by Andrew Ross at SFGate.com | July 18 2010
I haven’t had my nails done in a while, so I’m thinking of showing up for a free manicure on Tuesday at the International College of Cosmetology in San Francisco.
Adding to the incentive, I’m assured that nail polish, should I choose to have some applied, will be free of the worst chemicals.
I don’t know if San Francisco Board of Supervisors President David Chiu will also be taking advantage – he’s probably wondering how it might affect his political future – but he’ll be there, pushing an ordinance to create a Nail Salon Recognition Program that would encourage salons to use safer nail polish.
The event, sponsored by Environment California, Asian Law Caucus and the California Healthy Nail Salon Collaborative, is aimed at what advocates call the “toxic trio” of chemicals used in nail polish – dibutyl phthalate, formaldehyde and toluene.
They cite a 2007 study of Vietnamese American nail salon workers showing an elevated number of respiratory and skin problems, and headaches. Europe has banned dibutyl phthalate for use in cosmetics, and a number of U.S. firms have already gotten the message. According to a National Healthy Nail Salon Alliance survey, a large number of products are already “three free” ( www.nailsalonalliance.org).
There are an estimated 200 licensed nail salons in San Francisco.
“Californians are overexposed to toxic chemicals and here’s an easy way to make nail salons safer for workers and patrons,” said Pamela King Palitz of Environment California.
KKR’s future: Challenges ahead: As of Friday’s close, stock belonging to the Bay Area’s George Roberts, one day after the premiere of Kohlberg Kravis Roberts & Co. on the New York Stock Exchange, was worth about $840 million.
That was about $100 million lower than its worth at the stock’s opening, and an order of magnitude less than had it gone out, when it originally wanted to, in the rock ‘n’ roll days of private equity in the middle of the decade.
Still, when you’re managing $55 billion in assets, who’s really counting? Neither Roberts nor his cousin, Henry Kravis, have commented publicly on the firm’s long-awaited listing, described as “subdued,” perhaps preferring to focus on new avenues of investment to explore.
Last month, as we noted, the firm announced a $400 million investment in a Houston shale gas producer, and is looking to financially drill for more business in the “unconventional energy” business, according to Bloomberg Businessweek. “We’re going to see a lot more private equity flow into this space,” said Ralph Eads, chairman of energy investment banking at Jefferies Group Inc.
While the abundance of shale gas, in the United States and overseas, has been touted as a potential replacement for oil, environmental and health concerns have been raised of late. Last week, Range Resource Corp., a Fort Worth energy company, announced it will disclose the chemical additives it uses in the “hydraulic fracturing” process employed in drilling for shale gas in Pennsylvania, the focus of a recent documentary critical of shale gas drilling.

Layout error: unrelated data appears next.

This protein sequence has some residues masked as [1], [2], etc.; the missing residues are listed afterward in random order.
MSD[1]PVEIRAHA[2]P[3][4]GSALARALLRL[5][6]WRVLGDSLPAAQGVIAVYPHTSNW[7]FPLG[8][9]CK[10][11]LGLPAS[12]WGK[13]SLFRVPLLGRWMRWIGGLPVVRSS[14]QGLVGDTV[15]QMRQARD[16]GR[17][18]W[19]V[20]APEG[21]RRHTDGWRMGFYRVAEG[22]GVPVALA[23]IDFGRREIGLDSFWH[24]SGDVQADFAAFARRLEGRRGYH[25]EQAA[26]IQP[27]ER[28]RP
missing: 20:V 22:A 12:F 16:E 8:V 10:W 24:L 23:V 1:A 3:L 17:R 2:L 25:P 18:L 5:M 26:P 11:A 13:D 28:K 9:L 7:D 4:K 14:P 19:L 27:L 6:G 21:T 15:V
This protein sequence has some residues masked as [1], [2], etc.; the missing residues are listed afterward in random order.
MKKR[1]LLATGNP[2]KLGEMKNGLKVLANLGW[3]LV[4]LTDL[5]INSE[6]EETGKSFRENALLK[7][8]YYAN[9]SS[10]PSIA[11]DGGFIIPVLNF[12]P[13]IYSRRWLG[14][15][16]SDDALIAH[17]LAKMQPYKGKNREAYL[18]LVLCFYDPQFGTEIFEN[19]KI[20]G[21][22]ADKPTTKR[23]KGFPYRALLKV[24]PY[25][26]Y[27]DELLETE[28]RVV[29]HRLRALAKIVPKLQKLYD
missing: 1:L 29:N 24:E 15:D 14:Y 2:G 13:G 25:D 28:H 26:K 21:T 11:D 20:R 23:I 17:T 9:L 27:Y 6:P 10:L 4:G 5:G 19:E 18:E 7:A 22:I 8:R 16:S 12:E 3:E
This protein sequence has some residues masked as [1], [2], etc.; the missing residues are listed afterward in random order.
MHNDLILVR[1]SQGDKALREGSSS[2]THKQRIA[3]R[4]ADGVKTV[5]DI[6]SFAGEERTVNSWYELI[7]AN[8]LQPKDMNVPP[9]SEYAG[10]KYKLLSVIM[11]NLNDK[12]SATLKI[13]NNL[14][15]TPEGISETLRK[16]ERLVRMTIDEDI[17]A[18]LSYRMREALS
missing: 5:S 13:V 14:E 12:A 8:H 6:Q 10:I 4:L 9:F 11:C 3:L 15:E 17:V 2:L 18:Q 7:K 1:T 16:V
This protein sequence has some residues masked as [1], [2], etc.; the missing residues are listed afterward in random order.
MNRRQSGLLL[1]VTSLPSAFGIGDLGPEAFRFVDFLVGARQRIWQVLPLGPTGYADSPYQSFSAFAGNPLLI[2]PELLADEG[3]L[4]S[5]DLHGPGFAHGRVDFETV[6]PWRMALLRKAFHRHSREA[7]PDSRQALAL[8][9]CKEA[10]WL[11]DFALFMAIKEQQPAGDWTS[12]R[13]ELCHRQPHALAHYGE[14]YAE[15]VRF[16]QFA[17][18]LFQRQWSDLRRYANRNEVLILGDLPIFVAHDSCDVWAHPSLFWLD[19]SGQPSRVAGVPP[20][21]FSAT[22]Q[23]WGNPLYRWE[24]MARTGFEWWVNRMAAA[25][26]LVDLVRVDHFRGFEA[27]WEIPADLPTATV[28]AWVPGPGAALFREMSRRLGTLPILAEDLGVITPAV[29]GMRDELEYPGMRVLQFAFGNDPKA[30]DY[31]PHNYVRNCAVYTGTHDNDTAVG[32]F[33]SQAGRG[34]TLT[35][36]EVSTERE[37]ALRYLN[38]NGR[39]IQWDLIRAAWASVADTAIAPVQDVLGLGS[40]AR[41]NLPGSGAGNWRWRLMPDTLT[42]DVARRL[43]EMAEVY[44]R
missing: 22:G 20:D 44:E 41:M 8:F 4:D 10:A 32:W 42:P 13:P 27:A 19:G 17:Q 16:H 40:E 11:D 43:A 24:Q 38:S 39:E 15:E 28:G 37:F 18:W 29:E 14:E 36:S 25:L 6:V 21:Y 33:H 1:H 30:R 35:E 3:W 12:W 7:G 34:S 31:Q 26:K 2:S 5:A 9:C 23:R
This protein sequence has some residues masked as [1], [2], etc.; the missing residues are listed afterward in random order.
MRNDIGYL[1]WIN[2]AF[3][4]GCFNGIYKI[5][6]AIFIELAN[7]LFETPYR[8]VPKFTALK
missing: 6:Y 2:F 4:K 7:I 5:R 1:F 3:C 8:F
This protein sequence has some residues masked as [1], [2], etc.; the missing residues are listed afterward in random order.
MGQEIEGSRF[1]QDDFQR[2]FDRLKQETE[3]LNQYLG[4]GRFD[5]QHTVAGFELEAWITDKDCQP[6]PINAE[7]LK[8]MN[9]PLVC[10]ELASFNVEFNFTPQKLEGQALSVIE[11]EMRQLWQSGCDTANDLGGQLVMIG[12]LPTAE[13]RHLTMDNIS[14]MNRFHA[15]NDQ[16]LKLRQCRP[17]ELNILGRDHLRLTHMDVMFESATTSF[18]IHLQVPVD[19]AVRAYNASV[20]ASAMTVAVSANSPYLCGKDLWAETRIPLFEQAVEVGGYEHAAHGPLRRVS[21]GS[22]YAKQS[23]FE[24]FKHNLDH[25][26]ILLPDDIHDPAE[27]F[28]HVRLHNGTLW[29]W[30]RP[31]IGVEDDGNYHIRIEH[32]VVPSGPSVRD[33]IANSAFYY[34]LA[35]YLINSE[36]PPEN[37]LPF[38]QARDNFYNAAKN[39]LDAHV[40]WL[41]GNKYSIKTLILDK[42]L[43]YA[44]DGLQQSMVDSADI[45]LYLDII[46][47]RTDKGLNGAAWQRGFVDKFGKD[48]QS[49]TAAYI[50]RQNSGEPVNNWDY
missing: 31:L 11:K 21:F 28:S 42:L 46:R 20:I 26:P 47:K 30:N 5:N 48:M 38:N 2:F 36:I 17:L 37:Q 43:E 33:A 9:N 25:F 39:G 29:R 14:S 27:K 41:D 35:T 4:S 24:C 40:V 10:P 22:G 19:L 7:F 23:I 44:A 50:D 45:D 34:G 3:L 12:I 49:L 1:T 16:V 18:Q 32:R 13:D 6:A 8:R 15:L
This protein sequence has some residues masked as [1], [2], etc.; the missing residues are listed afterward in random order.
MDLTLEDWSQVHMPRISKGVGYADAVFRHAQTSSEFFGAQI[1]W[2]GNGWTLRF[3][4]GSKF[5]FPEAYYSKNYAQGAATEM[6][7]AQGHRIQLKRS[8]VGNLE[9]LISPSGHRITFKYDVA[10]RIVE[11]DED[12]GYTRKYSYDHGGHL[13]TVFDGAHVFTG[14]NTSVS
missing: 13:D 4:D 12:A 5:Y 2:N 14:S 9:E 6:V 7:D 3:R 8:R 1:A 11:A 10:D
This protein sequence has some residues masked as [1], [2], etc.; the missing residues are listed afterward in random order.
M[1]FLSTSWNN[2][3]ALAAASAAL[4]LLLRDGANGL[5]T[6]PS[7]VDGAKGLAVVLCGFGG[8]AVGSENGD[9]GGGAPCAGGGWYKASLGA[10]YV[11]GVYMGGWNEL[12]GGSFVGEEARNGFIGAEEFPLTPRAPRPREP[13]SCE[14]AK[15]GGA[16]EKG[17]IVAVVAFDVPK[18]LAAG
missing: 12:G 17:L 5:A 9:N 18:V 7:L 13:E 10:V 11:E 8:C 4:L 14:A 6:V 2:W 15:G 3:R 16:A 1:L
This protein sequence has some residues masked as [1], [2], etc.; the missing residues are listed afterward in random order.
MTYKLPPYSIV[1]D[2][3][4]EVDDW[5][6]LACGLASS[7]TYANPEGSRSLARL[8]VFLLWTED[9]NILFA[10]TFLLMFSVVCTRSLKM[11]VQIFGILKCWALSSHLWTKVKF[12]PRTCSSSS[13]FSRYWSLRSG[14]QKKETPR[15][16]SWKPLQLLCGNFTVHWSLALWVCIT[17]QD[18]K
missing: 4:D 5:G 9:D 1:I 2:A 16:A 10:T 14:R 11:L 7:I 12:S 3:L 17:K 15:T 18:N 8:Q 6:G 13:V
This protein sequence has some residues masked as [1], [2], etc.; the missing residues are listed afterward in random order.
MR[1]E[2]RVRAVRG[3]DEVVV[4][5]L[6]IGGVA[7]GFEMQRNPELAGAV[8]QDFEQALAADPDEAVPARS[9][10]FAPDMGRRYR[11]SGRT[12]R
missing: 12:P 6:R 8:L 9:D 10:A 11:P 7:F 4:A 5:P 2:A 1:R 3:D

KKR, which works with the Environmental Defense Fund on a “green portfolio program” involving a number of its companies, is not unaware of the controversy.
“Due to the potential for environmental impacts, shale gas is at the top of the list and we are currently working with KKR to explore environmental best practices for this sector,” said Thomas Murray, EDF’s managing director of corporate partnerships. “Our work in this area is in the early stages.”
Getting what you wished for: Joe Lacob’s biggest challenge won’t be ensuring the Warriors are a financial win when the Kleiner Perkins Caufield & Byers partner takes ownership of the also-ran team. The Golden State Warriors are one of the few profitable franchises in the NBA – which explains the record $450 million paid for a team whose last playoff appearance was in 2007.
“I’m sure he wouldn’t be doing it unless it was a good investment. But, for him, I don’t think it’s just about economics,” said Geoff Yang, founding partner of Redpoint Ventures, and a long time friend of Lacob. In other words it’s about having Champagne poured down your back by joyfully triumphant players, but that won’t happen unless Lacob, who is keeping his day job at Kleiner Perkins, fixes the Warrior’s on-court performance.
“He’s got to build a management team that makes sure they’re a triple-A investment both on and off the court,” said George Foster, a professor of sports management at Stanford University’s Graduate School of Business.
– Among those watching Lacob’s progress with interest, as noted by the online private equity newsletter PE Hubwire, will be fellow Silicon Valley VCs Jim Breyer of Accel Partners, Mark Wan of Three Arch Partners and David Roux, co-founder of Silver Lake Partners. The three were co-investors with Lacob in the Boston Celtics, from which Lacob will have to divest when he takes over the Warriors.
More Tiger losses: We don’t know if today’s last round of the British Open will have raised the flagging fortunes of Tiger Woods.
We do know that sales of “Tiger Woods PGA Tour 11,” the latest version of the Tiger-branded video game produced by Redwood City’s Electronic Arts Inc., are in double-bogey territory. According to a survey by NPD Group, June sales of the game are off by two-thirds compared with the equivalent monthly sale of last year’s version.
Woods’ once perennial best-seller didn’t even make the top 10 list.
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This article appeared on page D – 1 of the San Francisco Chronicle